Because we are a rural, small town department, our officers have to know how to deal with every aspect of law enforcement. This includes handling parking, speeding, and equipment violations, to handling family violent assaults, child abuse, sexual assault, burglary investigations, etc.…  This is something larger agency officers may not understand or be able to do.  They tend to be assigned to single divisions and only perform one specific task.  For example, in a larger agency, the patrol officer will respond to the initial call, take down the complainant’s information, write a narrative, and forward the information to the proper, specialized division.  The division investigators will follow up on the information at a later time.  

Our patrol officers, however, respond to the same initial calls, take down the complainant’s information, write a narrative, and then they will have to follow up on the investigation themselves until it is cleared or resolved, no matter the classification of the complaint.  There is no one to pass it on to.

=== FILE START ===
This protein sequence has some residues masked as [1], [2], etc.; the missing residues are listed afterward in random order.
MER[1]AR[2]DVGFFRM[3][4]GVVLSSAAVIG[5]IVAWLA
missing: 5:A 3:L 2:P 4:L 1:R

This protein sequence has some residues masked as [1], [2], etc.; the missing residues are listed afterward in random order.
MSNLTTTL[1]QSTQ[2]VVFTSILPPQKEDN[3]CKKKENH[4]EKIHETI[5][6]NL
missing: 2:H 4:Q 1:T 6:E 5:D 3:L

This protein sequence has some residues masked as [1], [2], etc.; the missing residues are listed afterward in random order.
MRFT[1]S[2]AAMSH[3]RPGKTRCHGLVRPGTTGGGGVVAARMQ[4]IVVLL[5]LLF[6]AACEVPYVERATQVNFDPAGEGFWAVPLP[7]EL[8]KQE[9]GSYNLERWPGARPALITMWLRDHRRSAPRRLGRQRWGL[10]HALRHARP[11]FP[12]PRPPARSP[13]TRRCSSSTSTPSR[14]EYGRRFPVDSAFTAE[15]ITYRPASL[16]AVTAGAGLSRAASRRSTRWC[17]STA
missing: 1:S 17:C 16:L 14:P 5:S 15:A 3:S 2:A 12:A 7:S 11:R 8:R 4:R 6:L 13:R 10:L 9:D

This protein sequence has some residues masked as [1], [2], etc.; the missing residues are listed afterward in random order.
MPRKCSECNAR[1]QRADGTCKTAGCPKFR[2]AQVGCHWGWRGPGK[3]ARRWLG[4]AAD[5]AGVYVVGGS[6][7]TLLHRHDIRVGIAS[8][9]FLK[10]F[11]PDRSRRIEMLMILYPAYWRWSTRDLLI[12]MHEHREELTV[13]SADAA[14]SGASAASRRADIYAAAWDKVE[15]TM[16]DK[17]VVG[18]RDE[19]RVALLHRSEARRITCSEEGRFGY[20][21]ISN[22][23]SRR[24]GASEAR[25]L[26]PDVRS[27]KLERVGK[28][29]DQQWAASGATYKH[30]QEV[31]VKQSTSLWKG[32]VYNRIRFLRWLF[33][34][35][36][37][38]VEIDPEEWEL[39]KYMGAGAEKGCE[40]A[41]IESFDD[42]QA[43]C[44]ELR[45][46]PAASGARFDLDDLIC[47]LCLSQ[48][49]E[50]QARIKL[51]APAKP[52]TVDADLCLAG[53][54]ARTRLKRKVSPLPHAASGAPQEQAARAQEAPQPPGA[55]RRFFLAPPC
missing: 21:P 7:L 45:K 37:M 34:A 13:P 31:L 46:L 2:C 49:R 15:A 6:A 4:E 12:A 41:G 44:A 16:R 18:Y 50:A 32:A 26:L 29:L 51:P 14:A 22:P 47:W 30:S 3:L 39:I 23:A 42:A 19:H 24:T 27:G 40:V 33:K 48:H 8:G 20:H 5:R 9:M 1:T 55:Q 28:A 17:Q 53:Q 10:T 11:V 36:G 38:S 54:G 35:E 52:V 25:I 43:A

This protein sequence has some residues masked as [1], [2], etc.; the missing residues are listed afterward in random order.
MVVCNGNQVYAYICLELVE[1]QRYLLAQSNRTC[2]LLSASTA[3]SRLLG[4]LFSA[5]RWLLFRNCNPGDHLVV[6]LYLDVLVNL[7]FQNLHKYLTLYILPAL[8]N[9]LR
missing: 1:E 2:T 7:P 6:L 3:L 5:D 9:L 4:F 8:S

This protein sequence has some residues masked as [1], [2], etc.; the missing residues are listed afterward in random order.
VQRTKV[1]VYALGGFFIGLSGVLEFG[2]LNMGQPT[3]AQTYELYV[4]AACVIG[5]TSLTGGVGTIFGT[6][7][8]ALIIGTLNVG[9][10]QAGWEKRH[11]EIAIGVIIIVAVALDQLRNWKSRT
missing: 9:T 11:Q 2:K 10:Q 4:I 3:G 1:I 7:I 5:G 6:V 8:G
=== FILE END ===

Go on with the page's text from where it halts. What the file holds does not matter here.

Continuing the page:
Conducting a criminal narcotics investigation takes up a lot of time, patience, information, manpower, and funding.  A true narcotics investigator spends hours and sometimes days sitting and watching a location.  They also covertly follow the drug dealers for hours and sometimes days.  Based on all you’ve read so far, when do you think it’d be best for our one officer per shift to do all this?  Remember the officer still has to respond to the day-to-day calls and criminal investigations in the community.  Remember, the officer has to stay in the city limits and if the dealers go to the Huntsville area, who’s to follow them?  

There are a lot of people who have told me that drug dealers and users shouldn’t have rights and we shouldn’t have to worry about it -- that we should just run up on them and lock them up.  I agree that it would make it easier, but it’s a fantasy and we need to deal with factual information.  The factual information is that drug dealers and users have the same rights as you and I, no matter how we fell about them.

The positive side of this is our department works well with other agencies to help each other battle the drug dealers and users that plague our communities.  When we have information that we may not have the resources to investigate, we pass the information along to a narcotics agency that can.  When we have information that we can follow up on, we do.